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Top-10 WSOP final tables at the Rio

9 June 2014

The 2014 World Series of Poker has already seen its share of impressive final tables (Razz, 2-7, etc.).

In the scheme of things, however, this year is no different from any other. With dozens of bracelets to be won, and hundreds of grinders vying for titles, there are bound to be some legendary lineups each and every year.

With the Rio All-Suite Hotel & Casino celebrating its 10th year hosting the WSOP, it seemed like a good time to rank the top-10 final tables held at the Rio. At the end of each write-up you'll find the finishing order for the tournament, followed by the number of WSOP bracelets each player owned at the conclusion of the tournament.

10. 2008 $10,000 Pot-Limit Hold'em
While this group only held two bracelets between them entering final table play, it's a tough group of players. Nenad Medic claimed his first WSOP title, and Andy Bloch was the runner-up for the second time in his career. Other well-known names included Kathy Liebert, Mike Sexton, Patrick Antonius and Phil Laak.

1. Nenad Medic (1)
2. Andy Bloch (0)
3. Kathy Liebert (1)
4. Mike Sexton (1)
5. Amit Makhija (0)
6. Chris Bell (0)
7. Patrick Antonius (0)
8. Mike Sowers (0)
9. Phil Laak (0)

9. 2009 $40,000 No-Limit Hold'em
To celebrate the 40th year of the WSOP, a special $40,000 No-Limit Hold'em event was held, and what a final table.

While the bracelet count is once again a little low compared to others on this list, it had a great mix of young guns and the old guard. Vitaly Lunkin may split the difference here, playing this tournament in his early/mid-30s, with Greg Raymer and Ted Forrest representing the old guard and Isaac Haxton, Dani Stern, Justin Bonomo, Alex Torelli, Lex Veldhuis and Noah Schwartz representing the younger generation.

1. Vitaly Lunkin (2)
2. Isaac Haxton (0)
3. Greg Raymer (1)
4. Dani Stern (0)
5. Justin Bonomo (0)
6. Alec Torelli (0)
7. Lex Veldhuis (0)
8. Noah Schwartz (0)
9. Ted Forrest (5)

8. 2009 $2,500 Omaha/Stud 8 or Better
Any final table that features Phil Ivey is going to draw some interest, but this one also included former Main Event champion Carlos Mortensen, who was aiming for his third WSOP bracelet. Other top players included Dutch Boyd, who already owned a bracelet, and Ming Lee, Jon Turner and Eric Buchman, who were still seeking their first.

1. Phil Ivey (7)
2. Ming Lee (0)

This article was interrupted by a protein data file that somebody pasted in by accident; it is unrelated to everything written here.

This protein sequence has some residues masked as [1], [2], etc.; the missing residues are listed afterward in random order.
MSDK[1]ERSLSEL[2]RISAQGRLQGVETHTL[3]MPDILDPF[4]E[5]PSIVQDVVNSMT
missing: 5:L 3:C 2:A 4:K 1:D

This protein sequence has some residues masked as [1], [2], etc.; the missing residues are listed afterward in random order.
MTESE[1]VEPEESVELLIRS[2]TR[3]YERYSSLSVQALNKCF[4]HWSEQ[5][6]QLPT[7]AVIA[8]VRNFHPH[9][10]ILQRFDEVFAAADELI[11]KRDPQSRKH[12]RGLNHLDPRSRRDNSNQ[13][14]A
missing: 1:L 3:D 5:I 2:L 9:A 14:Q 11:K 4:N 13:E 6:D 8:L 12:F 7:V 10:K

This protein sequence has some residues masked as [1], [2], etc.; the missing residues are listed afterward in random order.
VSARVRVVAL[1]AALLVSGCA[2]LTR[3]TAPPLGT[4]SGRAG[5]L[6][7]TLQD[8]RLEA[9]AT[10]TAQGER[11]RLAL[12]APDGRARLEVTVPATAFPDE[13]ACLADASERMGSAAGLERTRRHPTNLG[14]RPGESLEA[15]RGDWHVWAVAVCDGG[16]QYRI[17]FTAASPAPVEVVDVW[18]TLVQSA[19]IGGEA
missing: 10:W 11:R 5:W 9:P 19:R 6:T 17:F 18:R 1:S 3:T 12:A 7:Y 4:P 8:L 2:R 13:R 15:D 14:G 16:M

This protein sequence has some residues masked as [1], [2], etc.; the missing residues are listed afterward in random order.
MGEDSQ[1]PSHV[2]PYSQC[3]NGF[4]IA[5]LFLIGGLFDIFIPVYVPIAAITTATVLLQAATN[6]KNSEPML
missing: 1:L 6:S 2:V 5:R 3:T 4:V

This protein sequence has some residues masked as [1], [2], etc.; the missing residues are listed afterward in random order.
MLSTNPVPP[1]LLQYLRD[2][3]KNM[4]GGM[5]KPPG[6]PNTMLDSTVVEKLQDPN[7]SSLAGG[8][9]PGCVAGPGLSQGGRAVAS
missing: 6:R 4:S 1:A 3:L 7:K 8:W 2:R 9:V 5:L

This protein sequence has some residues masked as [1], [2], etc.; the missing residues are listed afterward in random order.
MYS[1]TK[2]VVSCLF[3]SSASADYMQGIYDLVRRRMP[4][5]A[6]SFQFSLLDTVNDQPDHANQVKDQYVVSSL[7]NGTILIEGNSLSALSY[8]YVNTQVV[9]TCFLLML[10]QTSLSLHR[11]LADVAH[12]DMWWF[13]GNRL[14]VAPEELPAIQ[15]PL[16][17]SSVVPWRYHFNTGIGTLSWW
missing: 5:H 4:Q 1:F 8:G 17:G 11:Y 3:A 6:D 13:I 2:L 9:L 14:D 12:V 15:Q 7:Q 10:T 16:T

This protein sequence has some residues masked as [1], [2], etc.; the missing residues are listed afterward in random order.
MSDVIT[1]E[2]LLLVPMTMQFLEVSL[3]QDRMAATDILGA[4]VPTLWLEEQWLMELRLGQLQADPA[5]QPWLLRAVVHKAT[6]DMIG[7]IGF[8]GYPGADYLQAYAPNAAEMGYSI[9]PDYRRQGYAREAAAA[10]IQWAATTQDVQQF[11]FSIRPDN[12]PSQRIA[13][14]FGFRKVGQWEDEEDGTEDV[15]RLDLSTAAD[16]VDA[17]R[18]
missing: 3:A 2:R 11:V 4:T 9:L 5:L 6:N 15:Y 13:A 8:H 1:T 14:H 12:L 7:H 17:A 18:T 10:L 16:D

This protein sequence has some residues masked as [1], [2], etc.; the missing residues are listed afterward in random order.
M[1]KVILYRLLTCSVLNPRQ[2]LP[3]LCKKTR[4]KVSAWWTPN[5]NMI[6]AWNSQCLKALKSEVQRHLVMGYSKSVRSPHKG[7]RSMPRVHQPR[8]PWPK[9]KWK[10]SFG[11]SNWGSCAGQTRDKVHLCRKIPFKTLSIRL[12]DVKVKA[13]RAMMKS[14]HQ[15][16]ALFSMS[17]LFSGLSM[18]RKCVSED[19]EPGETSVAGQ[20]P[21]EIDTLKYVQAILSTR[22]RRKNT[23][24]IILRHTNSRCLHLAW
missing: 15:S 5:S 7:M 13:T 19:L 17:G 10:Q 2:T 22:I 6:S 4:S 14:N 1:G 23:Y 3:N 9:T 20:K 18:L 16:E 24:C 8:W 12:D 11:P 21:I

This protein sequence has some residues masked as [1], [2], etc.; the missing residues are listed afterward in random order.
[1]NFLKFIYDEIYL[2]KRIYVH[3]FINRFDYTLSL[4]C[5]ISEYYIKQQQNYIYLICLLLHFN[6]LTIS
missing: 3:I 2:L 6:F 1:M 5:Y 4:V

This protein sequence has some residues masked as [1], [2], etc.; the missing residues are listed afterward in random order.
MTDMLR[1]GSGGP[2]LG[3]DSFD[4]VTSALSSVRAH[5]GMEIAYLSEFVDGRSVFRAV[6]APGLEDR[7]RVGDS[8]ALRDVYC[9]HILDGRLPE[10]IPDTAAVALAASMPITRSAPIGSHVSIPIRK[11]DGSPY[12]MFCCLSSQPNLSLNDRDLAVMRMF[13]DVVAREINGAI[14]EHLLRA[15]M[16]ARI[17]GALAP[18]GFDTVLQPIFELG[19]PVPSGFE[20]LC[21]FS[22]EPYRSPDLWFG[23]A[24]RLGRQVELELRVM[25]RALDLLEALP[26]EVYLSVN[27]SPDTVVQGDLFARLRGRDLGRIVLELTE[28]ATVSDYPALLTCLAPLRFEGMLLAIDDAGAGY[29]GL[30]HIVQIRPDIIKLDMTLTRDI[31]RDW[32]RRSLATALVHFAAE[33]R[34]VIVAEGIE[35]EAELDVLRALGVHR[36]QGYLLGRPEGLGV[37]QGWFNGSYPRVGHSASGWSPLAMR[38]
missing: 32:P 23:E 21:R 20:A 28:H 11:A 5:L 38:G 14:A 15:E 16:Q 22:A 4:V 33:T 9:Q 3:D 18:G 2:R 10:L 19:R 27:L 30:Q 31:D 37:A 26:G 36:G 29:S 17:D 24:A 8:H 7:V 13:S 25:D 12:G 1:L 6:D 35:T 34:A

3. Carlos Mortensen (2)
4. Dutch Boyd (1)
5. Jon Turner (0)
6. Eric Buchman (0)
7. Tom Koral (0)
8. Peter Gelencser (0)

7. 2006 $5,000 2-7 NL Single Draw With Rebuys
With some of the smallest turnouts and some of the toughest fields, it shouldn't be a surprise that a few of the best final tables over the last 10 years have been in No-Limit 2-7 Single Draw events. This final table featured a former Main Event champion in Greg Raymer and the runner-up to that champion in David Williams, a six-time bracelet winner in Men Nguyen, and a first-time winner in Daniel Alaei, who has since won three more bracelets to rank 24th on the all-time list. Williams and Allen Cunningham had both won a bracelet earlier that summer.

1. Daniel Alaei (1)
2. David Williams (1)
3. Philippe Rouas (0)
4. Men Nguyen (6)
5. Greg Raymer (1)
6. Allen Cunningham (4)
7. Eliyahu Levy (0)

6. 2010 $3,000 H.O.R.S.E.
Anytime Phil Ivey is at a final table, it's a pretty big deal. But this tournament win came against a stacked final table, including limit specialist Bill Chen and (at the time) four-time bracelet winners John Juanda and Jeffrey Lisandro. And while three of the players hadn't won a bracelet, not many would say David Baker and Chad Brown are slouches, either.

1. Phil Ivey (8)
2. Bill Chen (2)
3. John Juanda (4)
4. Ken Aldridge (1)
5. Jeffrey Lisandro (4)
6. David Baker (0)
7. Albert Hahn (0)
8. Chad Brown (0)

5. 2011 $10,000 2-7 No-Limit Single Draw
Every single player that made this final table already owned a WSOP bracelet, and the defending champion (David "Bakes" Baker) and the winner of the event two years earlier (Nick Shulman) were also at the final table. The group had won 20 bracelets among them, entering final table play, and John Juanda eventually captured his fourth, denying Phil Hellmuth's bid to reach an even dozen.